BI’s Article search uses Boolean search capabilities. If you are not familiar with these principles, here are some quick tips.
To search specifically for more than one word, put the search term in quotation marks. For example, “workers compensation”. This will limit your search to that combination of words.
To search for a combination of terms, use quotations and the & symbol. For example, “hurricane” & “loss”.
Federal workplace safety regulators have cited a Connecticut construction contractor for exposing workers to mercury and respirator hazards and have proposed $329,548 in total penalties.
The U.S. Occupational Safety and Health Administration has cited Plainville, Connecticut-based Manafort Brothers Inc. for exposing workers to the hazards while they dismantled a mercury boiler at a Portsmouth, Connecticut, worksite, the agency said Friday in a statement.
OSHA’s inspection, which the agency said was conducted in response to workers’ complaints, found that employees were being exposed to high levels of mercury during the demolition and that the construction contractor was not taking steps to reduce those exposures below permissible levels. In addition, Manafort Brothers did not evaluate the respirator program’s effectiveness in protecting workers against exposures and did not consult with the employees to identify and correct any respirator problems, according to the statement.
OSHA cited the company for two willful and six serious violations involving mercury, respirators, protective clothing and sanitary conditions.
“These hazards were certainly preventable,” OSHA’s New Hampshire Area Director Rosemarie O. Cole said in the statement. “High mercury exposure can result in permanent nervous system and kidney damage.”
In June 2017, Manafort ceased operations on the project so the company, third-party experts and consultants could assess the situation and conduct a root cause analysis into any potential exposure — acting on a concern from a Manafort employee regarding possible mercury exposure, according to a company statement.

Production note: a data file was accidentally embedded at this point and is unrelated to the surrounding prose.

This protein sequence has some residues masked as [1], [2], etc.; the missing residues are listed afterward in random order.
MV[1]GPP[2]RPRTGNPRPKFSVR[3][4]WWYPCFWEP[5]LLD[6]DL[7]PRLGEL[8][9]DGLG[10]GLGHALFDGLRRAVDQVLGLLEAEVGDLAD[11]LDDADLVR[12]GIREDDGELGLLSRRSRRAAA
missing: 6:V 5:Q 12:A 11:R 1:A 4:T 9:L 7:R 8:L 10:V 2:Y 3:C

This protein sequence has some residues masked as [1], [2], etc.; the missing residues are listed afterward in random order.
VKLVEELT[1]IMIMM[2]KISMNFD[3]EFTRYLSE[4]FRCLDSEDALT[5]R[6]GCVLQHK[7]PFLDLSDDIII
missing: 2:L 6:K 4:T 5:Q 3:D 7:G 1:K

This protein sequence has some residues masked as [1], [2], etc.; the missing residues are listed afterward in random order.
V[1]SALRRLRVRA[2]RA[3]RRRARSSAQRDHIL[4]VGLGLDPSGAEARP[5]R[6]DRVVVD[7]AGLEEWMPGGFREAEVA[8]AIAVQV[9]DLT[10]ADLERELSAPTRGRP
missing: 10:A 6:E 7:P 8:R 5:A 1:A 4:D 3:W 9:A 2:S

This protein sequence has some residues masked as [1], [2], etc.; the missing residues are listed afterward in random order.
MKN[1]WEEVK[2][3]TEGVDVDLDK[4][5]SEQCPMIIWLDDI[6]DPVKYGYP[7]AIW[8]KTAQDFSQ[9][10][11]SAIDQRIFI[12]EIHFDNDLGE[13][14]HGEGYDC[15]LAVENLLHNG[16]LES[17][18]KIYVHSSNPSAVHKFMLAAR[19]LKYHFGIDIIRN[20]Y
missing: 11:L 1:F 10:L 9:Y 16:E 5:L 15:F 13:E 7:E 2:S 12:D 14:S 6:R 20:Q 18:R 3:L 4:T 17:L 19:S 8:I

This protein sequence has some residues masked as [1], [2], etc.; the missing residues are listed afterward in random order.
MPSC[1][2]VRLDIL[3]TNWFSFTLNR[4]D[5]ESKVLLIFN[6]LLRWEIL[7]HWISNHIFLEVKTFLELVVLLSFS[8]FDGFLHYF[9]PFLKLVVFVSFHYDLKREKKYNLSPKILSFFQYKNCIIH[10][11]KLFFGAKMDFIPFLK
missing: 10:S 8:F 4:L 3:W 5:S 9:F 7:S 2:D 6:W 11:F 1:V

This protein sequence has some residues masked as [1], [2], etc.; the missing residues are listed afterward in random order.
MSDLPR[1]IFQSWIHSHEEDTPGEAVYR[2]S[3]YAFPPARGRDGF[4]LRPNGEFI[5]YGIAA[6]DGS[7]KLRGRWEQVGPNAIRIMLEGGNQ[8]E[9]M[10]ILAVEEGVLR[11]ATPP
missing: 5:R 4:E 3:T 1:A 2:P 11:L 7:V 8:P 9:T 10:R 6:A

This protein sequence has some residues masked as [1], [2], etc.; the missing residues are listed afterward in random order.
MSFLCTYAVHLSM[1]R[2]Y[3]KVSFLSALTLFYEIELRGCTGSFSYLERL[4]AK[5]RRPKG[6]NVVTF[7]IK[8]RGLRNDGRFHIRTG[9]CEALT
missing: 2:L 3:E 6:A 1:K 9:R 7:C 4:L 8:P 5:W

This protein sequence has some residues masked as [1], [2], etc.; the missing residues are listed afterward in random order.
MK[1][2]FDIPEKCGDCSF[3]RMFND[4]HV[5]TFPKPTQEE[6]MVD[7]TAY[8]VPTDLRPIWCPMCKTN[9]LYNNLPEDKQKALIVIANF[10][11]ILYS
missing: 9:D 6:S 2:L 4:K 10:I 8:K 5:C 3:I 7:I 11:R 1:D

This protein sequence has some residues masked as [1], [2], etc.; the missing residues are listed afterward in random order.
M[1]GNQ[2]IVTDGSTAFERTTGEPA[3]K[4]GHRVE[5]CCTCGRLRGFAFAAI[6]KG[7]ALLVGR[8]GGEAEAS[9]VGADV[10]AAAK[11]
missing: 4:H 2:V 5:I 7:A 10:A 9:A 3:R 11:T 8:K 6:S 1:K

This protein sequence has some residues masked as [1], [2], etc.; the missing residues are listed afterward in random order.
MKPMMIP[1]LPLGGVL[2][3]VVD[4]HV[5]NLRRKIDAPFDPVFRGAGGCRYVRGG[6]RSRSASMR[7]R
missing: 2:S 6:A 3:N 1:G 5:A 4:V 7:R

In September 2017, work restarted in a limited capacity after Manafort concluded its investigation, retrained workers, implemented additional controls and was confident that its workers would be protected from exposures above OSHA permissible exposure limits as they resumed work, according to the statement.
“Prior to re-starting work in September, a comprehensive review of the site, work procedures and employee practices were completed,” the company said. “At this time, Manafort is confident that the root cause has been identified and all workers are protected from exposures above permissible exposure limits. Independent medical experts have advised that employees should not now have or develop any negative health issues. All of our employees are involved in a medical monitoring surveillance program — the data initially indicated some cases of low exposure but at this time all employees are below any actionable occupational levels.”
“Manafort intends to challenge these citations and maintains that, based on all known conditions prior to the shutdown, the initial safeguards taken were adequate,” the company added.
A New Albany, Mississippi-based polyester fiber manufacturer is facing $220,544 in proposed penalties for exposing workers to multiple hazards.